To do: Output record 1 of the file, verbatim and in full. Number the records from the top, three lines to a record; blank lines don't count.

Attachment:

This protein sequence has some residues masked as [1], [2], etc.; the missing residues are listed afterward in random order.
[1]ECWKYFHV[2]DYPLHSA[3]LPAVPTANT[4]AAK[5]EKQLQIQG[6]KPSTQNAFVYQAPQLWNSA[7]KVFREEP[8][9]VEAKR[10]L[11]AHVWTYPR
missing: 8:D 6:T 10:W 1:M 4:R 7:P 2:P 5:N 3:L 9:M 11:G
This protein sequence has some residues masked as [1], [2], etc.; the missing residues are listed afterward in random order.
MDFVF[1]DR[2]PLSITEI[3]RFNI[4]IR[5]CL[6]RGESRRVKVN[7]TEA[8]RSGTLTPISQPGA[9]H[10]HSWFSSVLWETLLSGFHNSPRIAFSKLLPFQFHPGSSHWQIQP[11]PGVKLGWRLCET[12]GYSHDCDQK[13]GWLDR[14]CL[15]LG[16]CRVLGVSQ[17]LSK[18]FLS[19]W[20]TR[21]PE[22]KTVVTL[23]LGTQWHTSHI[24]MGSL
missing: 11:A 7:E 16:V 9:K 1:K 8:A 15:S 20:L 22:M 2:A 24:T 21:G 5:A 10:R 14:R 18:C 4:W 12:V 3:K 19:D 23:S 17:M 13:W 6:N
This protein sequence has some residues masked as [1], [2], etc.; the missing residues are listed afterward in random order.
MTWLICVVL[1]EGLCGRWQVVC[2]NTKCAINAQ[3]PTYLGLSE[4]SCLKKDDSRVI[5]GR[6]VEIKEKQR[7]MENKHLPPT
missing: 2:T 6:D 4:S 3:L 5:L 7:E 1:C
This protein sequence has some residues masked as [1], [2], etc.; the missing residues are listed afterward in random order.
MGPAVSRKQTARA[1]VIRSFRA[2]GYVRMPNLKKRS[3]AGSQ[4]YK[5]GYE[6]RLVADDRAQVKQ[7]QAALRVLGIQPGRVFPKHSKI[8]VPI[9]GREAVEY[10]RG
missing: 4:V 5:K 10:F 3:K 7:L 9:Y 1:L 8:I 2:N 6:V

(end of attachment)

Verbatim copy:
This protein sequence has some residues masked as [1], [2], etc.; the missing residues are listed afterward in random order.
[1]ECWKYFHV[2]DYPLHSA[3]LPAVPTANT[4]AAK[5]EKQLQIQG[6]KPSTQNAFVYQAPQLWNSA[7]KVFREEP[8][9]VEAKR[10]L[11]AHVWTYPR
missing: 8:D 6:T 10:W 1:M 4:R 7:P 2:P 5:N 3:L 9:M 11:G